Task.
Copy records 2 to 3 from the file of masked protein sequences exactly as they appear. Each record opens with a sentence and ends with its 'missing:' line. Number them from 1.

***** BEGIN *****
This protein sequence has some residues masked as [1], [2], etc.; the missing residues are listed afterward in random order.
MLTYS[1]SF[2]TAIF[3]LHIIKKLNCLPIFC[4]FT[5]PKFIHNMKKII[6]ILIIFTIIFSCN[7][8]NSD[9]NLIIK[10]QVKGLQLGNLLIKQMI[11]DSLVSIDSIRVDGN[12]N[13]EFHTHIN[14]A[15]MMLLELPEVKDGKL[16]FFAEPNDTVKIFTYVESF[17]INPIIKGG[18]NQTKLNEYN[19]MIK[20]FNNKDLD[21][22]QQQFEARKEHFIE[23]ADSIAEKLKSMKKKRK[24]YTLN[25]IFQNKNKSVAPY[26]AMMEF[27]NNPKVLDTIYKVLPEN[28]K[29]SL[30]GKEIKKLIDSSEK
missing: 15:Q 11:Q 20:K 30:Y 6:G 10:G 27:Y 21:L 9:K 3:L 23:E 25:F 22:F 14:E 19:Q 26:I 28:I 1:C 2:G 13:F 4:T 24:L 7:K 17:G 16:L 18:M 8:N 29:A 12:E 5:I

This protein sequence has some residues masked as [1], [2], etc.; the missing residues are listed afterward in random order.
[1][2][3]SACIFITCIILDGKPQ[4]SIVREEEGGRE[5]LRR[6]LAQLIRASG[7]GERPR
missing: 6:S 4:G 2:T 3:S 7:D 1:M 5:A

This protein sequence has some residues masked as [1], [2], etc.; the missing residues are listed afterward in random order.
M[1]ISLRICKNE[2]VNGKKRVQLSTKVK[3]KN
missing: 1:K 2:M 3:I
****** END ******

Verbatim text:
This protein sequence has some residues masked as [1], [2], etc.; the missing residues are listed afterward in random order.
[1][2][3]SACIFITCIILDGKPQ[4]SIVREEEGGRE[5]LRR[6]LAQLIRASG[7]GERPR
missing: 6:S 4:G 2:T 3:S 7:D 1:M 5:A

This protein sequence has some residues masked as [1], [2], etc.; the missing residues are listed afterward in random order.
M[1]ISLRICKNE[2]VNGKKRVQLSTKVK[3]KN
missing: 1:K 2:M 3:I